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Parasha: Howl's Moving Castle wrap-up

Yeah, this is running a bit late, sorry.


Alright, I'm not too sure what all to say, but I at least thought I'd get some sort of wrap-up discussion going, since there are a few things overall to talk about that didn't get talked about as much in the readings posts. And of course to just give overall impressions.

First off: For anyone who doesn't know, there are (as was briefly mentioned in comments) two semi-sequels to be book: A Castle in the Air, and House of Many Ways. Each has a different protagonist, and takes place in a slightly different locale (at least partly), but each is in the same world, and has a few familiar characters and situations crop up now and again. Both are well worth the read, IMHO.

The other thing I was curious about was any impressions for those who had, say, seen the movie but not read the book before. I know that I saw the movie version first, and then read the book, and at first was like "wow, this is very faithful in general, although we're getting a bit more detail in the book naturally"... and then about halfway through it just went zooooooooooming off the rails into a whole different direction and I was like "wait... what?"

I'm hesitant to discuss much specifically, since there may be those who have read the book and not seen the movie (and they are different enough to be separate entities), and I don't want to spoil how things go in that version. I will say though that while I do enjoy Miyazaki's work, and enjoyed the movie in general, I do like the book version better. Partly because I didn't feel like there was a Deep Message that I was getting pounded into my head whether I wanted it or not (and, more to the point, that was getting shoehorned into the story whether IT wanted it or not), and partly because, well, the way things pan out seem more... I don't know, organic and natural? And satisfying. Well, except for the rushed, bam-bam-bam nature of the very end of the book.

I will say though that at least the movie version gives a very pretty Howl to look at. :)

As for overall stuff... well, reading the book and nitpicking over little sections like that doesn't necessarily do this story justice, because it *is* a sort of fairy-tale story that handwaves a lot of stuff. It's not supposed to be hyper-realistic in all things, and trying to break it down and examine it makes a lot of the little details that are "wrong" crop up, when overall they really don't matter.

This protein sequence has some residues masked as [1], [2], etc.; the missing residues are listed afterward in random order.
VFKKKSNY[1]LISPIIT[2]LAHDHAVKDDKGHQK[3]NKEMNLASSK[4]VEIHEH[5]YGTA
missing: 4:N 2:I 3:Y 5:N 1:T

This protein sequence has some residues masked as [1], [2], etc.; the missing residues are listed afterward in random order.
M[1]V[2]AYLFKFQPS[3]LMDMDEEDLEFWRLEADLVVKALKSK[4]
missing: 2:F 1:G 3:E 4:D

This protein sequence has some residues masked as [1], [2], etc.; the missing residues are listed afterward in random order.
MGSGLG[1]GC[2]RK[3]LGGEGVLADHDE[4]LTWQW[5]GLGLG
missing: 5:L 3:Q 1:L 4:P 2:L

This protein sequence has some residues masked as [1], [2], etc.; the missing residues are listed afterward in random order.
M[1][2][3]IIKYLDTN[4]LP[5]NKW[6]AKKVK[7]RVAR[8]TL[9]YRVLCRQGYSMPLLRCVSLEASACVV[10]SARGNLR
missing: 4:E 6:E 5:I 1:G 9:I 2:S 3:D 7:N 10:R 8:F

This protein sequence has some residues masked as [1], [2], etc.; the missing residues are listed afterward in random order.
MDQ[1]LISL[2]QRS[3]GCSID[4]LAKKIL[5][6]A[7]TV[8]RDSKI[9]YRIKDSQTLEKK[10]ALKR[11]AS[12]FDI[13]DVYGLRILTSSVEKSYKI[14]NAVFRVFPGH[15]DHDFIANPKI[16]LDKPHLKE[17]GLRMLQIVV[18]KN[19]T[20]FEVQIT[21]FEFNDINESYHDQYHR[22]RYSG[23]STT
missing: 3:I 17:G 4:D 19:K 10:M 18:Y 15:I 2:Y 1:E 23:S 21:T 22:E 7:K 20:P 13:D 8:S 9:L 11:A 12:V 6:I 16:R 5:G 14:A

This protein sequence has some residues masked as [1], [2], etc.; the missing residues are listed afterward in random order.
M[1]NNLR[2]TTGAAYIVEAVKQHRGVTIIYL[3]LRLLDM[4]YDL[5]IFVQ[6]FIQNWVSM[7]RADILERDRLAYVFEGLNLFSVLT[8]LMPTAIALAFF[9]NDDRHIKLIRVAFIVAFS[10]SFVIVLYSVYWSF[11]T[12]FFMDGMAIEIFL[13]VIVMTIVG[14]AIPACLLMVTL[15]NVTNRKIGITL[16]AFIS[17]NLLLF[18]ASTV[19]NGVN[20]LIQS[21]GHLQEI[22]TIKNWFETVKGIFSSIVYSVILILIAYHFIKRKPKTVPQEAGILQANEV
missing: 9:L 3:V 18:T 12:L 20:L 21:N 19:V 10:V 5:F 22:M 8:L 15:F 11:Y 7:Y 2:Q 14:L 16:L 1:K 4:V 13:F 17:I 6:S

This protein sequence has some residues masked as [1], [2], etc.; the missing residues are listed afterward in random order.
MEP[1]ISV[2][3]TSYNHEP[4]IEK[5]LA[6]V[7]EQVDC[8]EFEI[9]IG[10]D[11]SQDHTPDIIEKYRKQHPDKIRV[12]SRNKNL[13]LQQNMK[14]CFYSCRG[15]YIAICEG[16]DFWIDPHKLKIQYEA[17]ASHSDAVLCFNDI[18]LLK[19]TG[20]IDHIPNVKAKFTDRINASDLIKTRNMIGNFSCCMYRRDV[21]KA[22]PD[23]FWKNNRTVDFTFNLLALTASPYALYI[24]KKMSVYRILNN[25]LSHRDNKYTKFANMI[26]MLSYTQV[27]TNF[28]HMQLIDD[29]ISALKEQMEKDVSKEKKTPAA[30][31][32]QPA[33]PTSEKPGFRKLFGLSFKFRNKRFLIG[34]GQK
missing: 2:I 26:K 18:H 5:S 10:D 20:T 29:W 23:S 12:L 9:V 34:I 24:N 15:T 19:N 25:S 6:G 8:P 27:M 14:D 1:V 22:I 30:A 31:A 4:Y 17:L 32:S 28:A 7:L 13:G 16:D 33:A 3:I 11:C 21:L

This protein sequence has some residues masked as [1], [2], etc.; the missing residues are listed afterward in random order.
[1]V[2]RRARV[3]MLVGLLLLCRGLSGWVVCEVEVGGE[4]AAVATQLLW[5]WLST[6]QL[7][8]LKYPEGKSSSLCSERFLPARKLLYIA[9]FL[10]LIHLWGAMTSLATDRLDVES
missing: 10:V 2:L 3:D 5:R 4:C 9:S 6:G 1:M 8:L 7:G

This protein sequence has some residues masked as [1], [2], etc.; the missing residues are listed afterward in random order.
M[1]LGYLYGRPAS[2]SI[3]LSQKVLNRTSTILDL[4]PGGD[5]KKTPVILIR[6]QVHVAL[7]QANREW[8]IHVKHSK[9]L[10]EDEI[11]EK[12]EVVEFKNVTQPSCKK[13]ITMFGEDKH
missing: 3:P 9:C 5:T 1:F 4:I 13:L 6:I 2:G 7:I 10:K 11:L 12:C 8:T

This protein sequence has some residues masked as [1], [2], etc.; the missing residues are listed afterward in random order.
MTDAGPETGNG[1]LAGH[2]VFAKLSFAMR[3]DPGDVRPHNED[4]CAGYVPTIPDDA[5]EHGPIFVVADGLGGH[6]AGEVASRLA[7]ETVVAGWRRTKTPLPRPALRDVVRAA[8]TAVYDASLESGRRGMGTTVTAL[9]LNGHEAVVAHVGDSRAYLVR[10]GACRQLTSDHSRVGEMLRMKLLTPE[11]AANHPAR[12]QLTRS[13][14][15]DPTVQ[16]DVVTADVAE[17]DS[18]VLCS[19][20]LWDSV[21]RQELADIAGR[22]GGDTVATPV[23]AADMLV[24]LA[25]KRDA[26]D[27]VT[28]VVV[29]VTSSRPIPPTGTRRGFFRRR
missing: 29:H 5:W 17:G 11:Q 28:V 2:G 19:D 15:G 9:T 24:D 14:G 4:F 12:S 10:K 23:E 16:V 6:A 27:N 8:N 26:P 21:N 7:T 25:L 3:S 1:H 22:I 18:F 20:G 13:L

So I don't want it to seem like I hate the book because of various nitpickings (like over the seven-league boots, although they DO bug me a bit each time I read the book), I adore the book. But there are still things here and there that jump out at me. And, as I've said before, given my druthers I'd have the ending be a bit better, paced, and more rounded out at the end.

But yeah, despite a few flaws, I love the characters (despite, or maybe because of, their notable flaws as well). I enjoy the story, and I love the way things all weave together at the end. I like the world, and... well, I like the book! If, y'know, I hadn't made that clear before.

And I think the way things DO all interweave and come together is one of the strengths of the book, although again, I don't think we really got to discuss that aspect much, with the piecemeal method of reading. But there are so many things that don't make sense and add a bit of mystery early on, like why did the Witch curse Sophie? What's up with those hats? Why is Howl seemingly so perceptive at times, and so obtuse at others? What is UP with that scarecrow? And then suddenly, everything falls in your lap neatly tied together at the end, and it's just obvious it couldn't be any other way.

Anyhow, I think I'll shut up for now, and see what, if anything, anyone else has to say!

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